That was Robert Piguet’s “Bandit”, and there was, in those heady, single days of living dangerously in the early Nineties, no perfume more perfect for dotting the is and crossing the ts of donning the whole domme mindset, the final accessory to the leather, the six-inch spikes and fishnets, the occasional latex outfit that involved things like extra help and a serious dose of unscented baby powder. It was leathery but not entirely, it was ashy yet not completely, it was strange and rubbery and compelling in a way not many perfumes had the ovaries to be in those days, and not many women had the ovaries to wear it.

Wearing “Bandit”, I became a completely different woman. Not my Pollyanna usual self, not my other absent-minded self, but this other…woman, who liked the dark and the darkly erotic, who liked to push buttons, take control and walk on the wild side and see where it would take her – often into territory a good deal more dangerous and thrilling than any sheer cliff face by the Atlantic.

Oh, yes.

Somewhere along the line, I gave “Bandit” away to a girlfriend who would appreciate its take-no-prisoners qualities, who could carry it off with aplomb and èlan, and life got in the way, as it sometimes does.

Lo and behold, these many years later, “Bandit” arrived in a sample set from First in Fragrance, and lo and behold, it is not ruined by reformulation.

There is something about certain green, galbanum-laden chypres that appeal in a good many ways to my inner fearless female – the one who never takes no for an answer, the one who is in perfect control of every situation, the one who always knows what to say, what to wear, and what to do once the door closes and there’s no turning back, he’s toast and he knows it and he wouldn’t want it any other way. Tomorrow, he’ll be breakfast, and he knows that, too!

My inner bitch, my inner domme, l-o-v-e-s chypres. Dee of Beauty on the Outside talks about another chypre that brings out her inner Maleficent, and I’m sure it’s glorious on her. Me – I’ll happily take Bandit. For the memories, for the sheer, compelling, complex strangeness of it, and for being created by Germaine Cellier – who surely put the B in Butch, Bitch and Bandit and not by accident.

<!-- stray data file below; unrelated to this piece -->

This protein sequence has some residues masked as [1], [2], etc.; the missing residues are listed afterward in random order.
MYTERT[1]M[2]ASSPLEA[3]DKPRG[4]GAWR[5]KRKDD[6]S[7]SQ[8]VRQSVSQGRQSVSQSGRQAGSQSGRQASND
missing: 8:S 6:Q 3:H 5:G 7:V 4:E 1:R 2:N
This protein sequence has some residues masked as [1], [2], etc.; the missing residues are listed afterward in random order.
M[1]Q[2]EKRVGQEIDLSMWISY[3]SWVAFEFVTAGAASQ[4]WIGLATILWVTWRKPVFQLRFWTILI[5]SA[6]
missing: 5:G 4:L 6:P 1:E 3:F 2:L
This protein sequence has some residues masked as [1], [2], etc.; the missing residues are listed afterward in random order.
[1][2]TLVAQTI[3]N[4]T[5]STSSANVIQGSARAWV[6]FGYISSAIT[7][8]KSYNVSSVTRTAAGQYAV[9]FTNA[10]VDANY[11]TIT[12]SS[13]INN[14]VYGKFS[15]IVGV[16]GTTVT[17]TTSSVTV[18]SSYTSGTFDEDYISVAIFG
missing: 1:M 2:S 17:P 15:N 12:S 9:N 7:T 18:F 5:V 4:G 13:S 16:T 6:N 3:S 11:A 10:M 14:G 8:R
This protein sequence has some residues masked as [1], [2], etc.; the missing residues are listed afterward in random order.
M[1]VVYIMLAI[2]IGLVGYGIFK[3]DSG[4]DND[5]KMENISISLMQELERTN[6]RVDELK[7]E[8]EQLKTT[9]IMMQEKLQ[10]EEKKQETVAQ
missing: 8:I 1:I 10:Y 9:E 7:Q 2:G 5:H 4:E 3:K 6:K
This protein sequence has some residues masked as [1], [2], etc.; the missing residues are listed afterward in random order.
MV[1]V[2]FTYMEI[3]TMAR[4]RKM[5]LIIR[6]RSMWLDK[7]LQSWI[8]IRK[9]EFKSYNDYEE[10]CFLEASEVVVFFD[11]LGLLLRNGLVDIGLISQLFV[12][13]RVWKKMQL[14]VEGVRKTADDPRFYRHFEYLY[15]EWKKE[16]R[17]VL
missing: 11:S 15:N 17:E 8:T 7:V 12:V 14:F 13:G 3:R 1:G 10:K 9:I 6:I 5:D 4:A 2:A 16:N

Right out of the bottle, it has that smoky, dirty-ashtray vibe that should be utterly repellant, and yet is not. Bandit is not just smokin’, she smokes, too. So? You have a problem with that? Then you might have a problem with the rubbery, green facets of Bandit as well, and with the leather, because of course, Bandit is into leather…big time. Not exactly an overdose so much as just enough to unhinge you and unnerve you, the violet notes just soft enough to whisper in that low, sexy smoker’s voice. Bandit never raises her voice. She doesn’t have to. She walks into the room and you will automatically sit up straighter, pay very close attention and only just refrain from mentally pulling up your socks. Shut up. Did she give you permission to have an opinion, too?

I get the floral aspects, but Bandit is so dry teetering on bitter that it’s hard to tease out the flowers from the floorshow. They soften the leathery, ashy edges all the way through the drydown, still all about glove-soft black leather, warm above some very dangerous curves suggested by a touch of vetiver, myrrh and what smells like oakmoss. Can it be? Oakmoss? In this day and age? I don’t know how it can possibly be much else.

The reformulated eau de parfum, which is what I tested, is softer and not quite so butch as the original I remember. I seem to recall something nearly feral, but since my memories of Bandit are tied up, literally, with other memories, I could be wrong!

What I do know is this – holy (dead) COW, this is sexy. It plays in a slightly lower key than it used to, and that’s not a bad thing. I wore this to the office today (OMG, yes I did!), just to gauge the reactions I got, and Bandit is my new favorite chypre. The response was very gratifying. Those poor guys will have their heads spinning the rest of this week! It’s not quite so obvious as it used to be, and I don’t mind. I’m at the age where I don’t like to give too much away at the outset…;) First you have to lure them in…

So, as Bandit ‘walks her catgirls on leashes in leather’, to paraphrase one slightly cheesy video that captures its vibe perfectly, I do hereby solemnly declare…Bandit will very likely be one of my next two full-bottle purchases. It’s that good!

Because sometimes, I want to be that kind of woman, just for the thrill. Because I like those boots. And because…a little danger never hurt…too much! 😉

Robert Piguet “Bandit” is available at many online retailers and sometimes at perfume discounters, too.